Experts at the 2016 African Economic Conference recently called for timely implementation of climate actions and release of information capable of assisting rural farmers against climate change impacts.
The experts from the agriculture sector made the call at the ongoing conference organized by the African Development Bank (AfDB), in partnership with the United Nations Economic Commission for Africa (ECA) and United Nations Development Programme (UNDP), taking place this week in Abuja.
The conference, themed “Feed Africa: Towards Agro-Allied Industrialization for Inclusive Growth”, is expected to proffer sustainable solutions to challenges hindering agricultural development in the African continent.
During a session on land, a lead presenter, Boris Odilon Kounagbè Lokonon from the Université de Parakou, Benin, identified need for the climate actions, describing them as part of resilient strategies to check impacts of climate change.
“There is need for the provision of timely climate information to communities. Diversification of income sources off the farm can also be promoted,” he said.
Citing Niger Basin in the Sub-Sahara Region for instance, Lokonon said climate change had affected most countries in the region, threatening their source of livelihood, which is predominantly farming.
According to Lokonon, agriculture engaged about 70 per cent of the population of Niger, contributing about 35 per cent to the nation’s Gross Domestic Product (GDP).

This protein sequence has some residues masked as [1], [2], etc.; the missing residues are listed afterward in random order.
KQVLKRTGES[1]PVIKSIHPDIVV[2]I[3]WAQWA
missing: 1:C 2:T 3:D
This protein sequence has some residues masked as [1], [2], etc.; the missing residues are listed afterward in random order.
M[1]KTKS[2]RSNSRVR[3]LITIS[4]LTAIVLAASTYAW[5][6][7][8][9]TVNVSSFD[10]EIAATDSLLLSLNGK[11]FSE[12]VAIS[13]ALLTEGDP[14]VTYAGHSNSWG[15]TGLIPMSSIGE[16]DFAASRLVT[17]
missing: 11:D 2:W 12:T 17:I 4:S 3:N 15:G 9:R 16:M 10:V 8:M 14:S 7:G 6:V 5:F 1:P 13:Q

“The frequency of occurrence of climate shocks will increase with climate change,” he warned, “and actions in terms of reducing the vulnerability and boosting the resilience of the population are needed.”
Discussing further on likely means to reducing poverty and vulnerability, he identified the need to promote social security for the farmers. It would boost resilience and reduce their vulnerability, he added.
Speaking on land tenures, UNDP Senior Economic Adviser, Ojijo Daniel Odhiambo, advocated for policies and plans that could guarantee access, control and secured land tenure.
Daniel said it would enable individual farmers, the community and institutions to invest in land in order to produce sufficient food to feed Africans and also for exports.
“Land must be made more productive, but land cannot be productive if you don’t invest in the land in terms of irrigated agriculture because a lot of African countries rely on rain-fed agriculture,” he said. “That limits the potential of land use because you can only produce crops for a very short period of the year; but if you invest in irrigation, that land can become more comfortable.”
Odhiambo, who also doubled as the UNDP Senior Economic Adviser for the Economic Community of West African States (ECOWAS), revealed that, “The debate around talking of transformation should go into issues beyond agriculture and see other industries such as manufacturing, so that Africa’s economy can improve.
“There should be investments in human capital. Globalisation has passed us as a continent not because we don’t have people but the right skilled people,” Odhiambo added.
Among other speakers present at the session included Kacana Sipangule, a Research Fellow from Kiel Institute for the World Economy in Germany.